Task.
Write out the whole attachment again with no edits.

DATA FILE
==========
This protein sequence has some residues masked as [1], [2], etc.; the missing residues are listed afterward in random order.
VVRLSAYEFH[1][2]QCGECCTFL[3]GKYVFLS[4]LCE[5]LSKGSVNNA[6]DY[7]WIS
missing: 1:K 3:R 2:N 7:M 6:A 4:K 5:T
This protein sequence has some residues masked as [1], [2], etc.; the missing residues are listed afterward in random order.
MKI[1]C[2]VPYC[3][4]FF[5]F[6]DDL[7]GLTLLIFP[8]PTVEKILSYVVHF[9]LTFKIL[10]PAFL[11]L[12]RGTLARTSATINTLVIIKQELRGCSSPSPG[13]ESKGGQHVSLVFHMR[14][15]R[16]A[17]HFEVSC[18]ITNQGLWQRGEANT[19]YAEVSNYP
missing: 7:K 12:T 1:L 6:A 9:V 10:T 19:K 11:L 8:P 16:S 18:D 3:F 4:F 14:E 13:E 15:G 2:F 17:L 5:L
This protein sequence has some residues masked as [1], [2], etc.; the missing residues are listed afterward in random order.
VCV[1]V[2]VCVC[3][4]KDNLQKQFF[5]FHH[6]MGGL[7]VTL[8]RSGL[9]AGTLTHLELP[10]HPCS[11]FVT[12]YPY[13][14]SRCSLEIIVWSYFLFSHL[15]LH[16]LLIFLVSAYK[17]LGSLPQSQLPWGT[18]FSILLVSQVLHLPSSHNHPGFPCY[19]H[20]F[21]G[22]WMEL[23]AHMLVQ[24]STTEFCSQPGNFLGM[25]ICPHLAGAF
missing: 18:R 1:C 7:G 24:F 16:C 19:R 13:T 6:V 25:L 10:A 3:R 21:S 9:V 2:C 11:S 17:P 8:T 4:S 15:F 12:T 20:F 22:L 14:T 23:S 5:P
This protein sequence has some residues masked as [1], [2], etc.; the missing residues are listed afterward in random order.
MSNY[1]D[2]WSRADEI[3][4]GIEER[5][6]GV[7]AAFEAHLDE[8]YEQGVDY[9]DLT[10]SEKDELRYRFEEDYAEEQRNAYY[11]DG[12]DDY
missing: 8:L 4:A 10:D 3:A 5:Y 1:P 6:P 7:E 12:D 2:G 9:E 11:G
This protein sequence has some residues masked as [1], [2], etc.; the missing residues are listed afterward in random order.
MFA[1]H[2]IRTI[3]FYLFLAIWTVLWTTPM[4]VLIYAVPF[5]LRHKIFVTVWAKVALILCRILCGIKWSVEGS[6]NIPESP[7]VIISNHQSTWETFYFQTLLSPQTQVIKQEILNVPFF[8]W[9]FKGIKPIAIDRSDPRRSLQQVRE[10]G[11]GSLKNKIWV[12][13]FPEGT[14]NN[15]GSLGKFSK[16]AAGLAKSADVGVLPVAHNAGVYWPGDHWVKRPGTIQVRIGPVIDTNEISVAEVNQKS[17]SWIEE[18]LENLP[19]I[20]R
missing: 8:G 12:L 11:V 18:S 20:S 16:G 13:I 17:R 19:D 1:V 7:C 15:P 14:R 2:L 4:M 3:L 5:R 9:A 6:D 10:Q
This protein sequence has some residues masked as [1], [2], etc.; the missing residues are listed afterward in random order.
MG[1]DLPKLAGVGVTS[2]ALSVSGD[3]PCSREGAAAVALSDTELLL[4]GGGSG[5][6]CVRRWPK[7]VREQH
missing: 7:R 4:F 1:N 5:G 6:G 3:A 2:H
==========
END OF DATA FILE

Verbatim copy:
This protein sequence has some residues masked as [1], [2], etc.; the missing residues are listed afterward in random order.
VVRLSAYEFH[1][2]QCGECCTFL[3]GKYVFLS[4]LCE[5]LSKGSVNNA[6]DY[7]WIS
missing: 1:K 3:R 2:N 7:M 6:A 4:K 5:T
This protein sequence has some residues masked as [1], [2], etc.; the missing residues are listed afterward in random order.
MKI[1]C[2]VPYC[3][4]FF[5]F[6]DDL[7]GLTLLIFP[8]PTVEKILSYVVHF[9]LTFKIL[10]PAFL[11]L[12]RGTLARTSATINTLVIIKQELRGCSSPSPG[13]ESKGGQHVSLVFHMR[14][15]R[16]A[17]HFEVSC[18]ITNQGLWQRGEANT[19]YAEVSNYP
missing: 7:K 12:T 1:L 6:A 9:V 10:T 19:K 11:L 8:P 16:S 18:D 3:F 4:F 14:E 13:E 15:G 2:F 17:L 5:L
This protein sequence has some residues masked as [1], [2], etc.; the missing residues are listed afterward in random order.
VCV[1]V[2]VCVC[3][4]KDNLQKQFF[5]FHH[6]MGGL[7]VTL[8]RSGL[9]AGTLTHLELP[10]HPCS[11]FVT[12]YPY[13][14]SRCSLEIIVWSYFLFSHL[15]LH[16]LLIFLVSAYK[17]LGSLPQSQLPWGT[18]FSILLVSQVLHLPSSHNHPGFPCY[19]H[20]F[21]G[22]WMEL[23]AHMLVQ[24]STTEFCSQPGNFLGM[25]ICPHLAGAF
missing: 18:R 1:C 7:G 24:F 16:C 19:R 13:T 6:V 25:L 10:A 3:R 21:S 9:V 2:C 11:S 17:P 8:T 4:S 15:F 12:T 20:F 22:L 14:T 23:S 5:P
This protein sequence has some residues masked as [1], [2], etc.; the missing residues are listed afterward in random order.
MSNY[1]D[2]WSRADEI[3][4]GIEER[5][6]GV[7]AAFEAHLDE[8]YEQGVDY[9]DLT[10]SEKDELRYRFEEDYAEEQRNAYY[11]DG[12]DDY
missing: 8:L 4:A 10:D 3:A 5:Y 1:P 6:P 7:E 12:D 2:G 9:E 11:G
This protein sequence has some residues masked as [1], [2], etc.; the missing residues are listed afterward in random order.
MFA[1]H[2]IRTI[3]FYLFLAIWTVLWTTPM[4]VLIYAVPF[5]LRHKIFVTVWAKVALILCRILCGIKWSVEGS[6]NIPESP[7]VIISNHQSTWETFYFQTLLSPQTQVIKQEILNVPFF[8]W[9]FKGIKPIAIDRSDPRRSLQQVRE[10]G[11]GSLKNKIWV[12][13]FPEGT[14]NN[15]GSLGKFSK[16]AAGLAKSADVGVLPVAHNAGVYWPGDHWVKRPGTIQVRIGPVIDTNEISVAEVNQKS[17]SWIEE[18]LENLP[19]I[20]R
missing: 8:G 12:L 11:V 18:S 20:S 16:G 13:I 17:R 19:D 1:V 7:C 15:P 14:R 2:L 4:M 3:L 5:R 9:A 6:D 10:Q
This protein sequence has some residues masked as [1], [2], etc.; the missing residues are listed afterward in random order.
MG[1]DLPKLAGVGVTS[2]ALSVSGD[3]PCSREGAAAVALSDTELLL[4]GGGSG[5][6]CVRRWPK[7]VREQH
missing: 7:R 4:F 1:N 5:G 6:G 3:A 2:H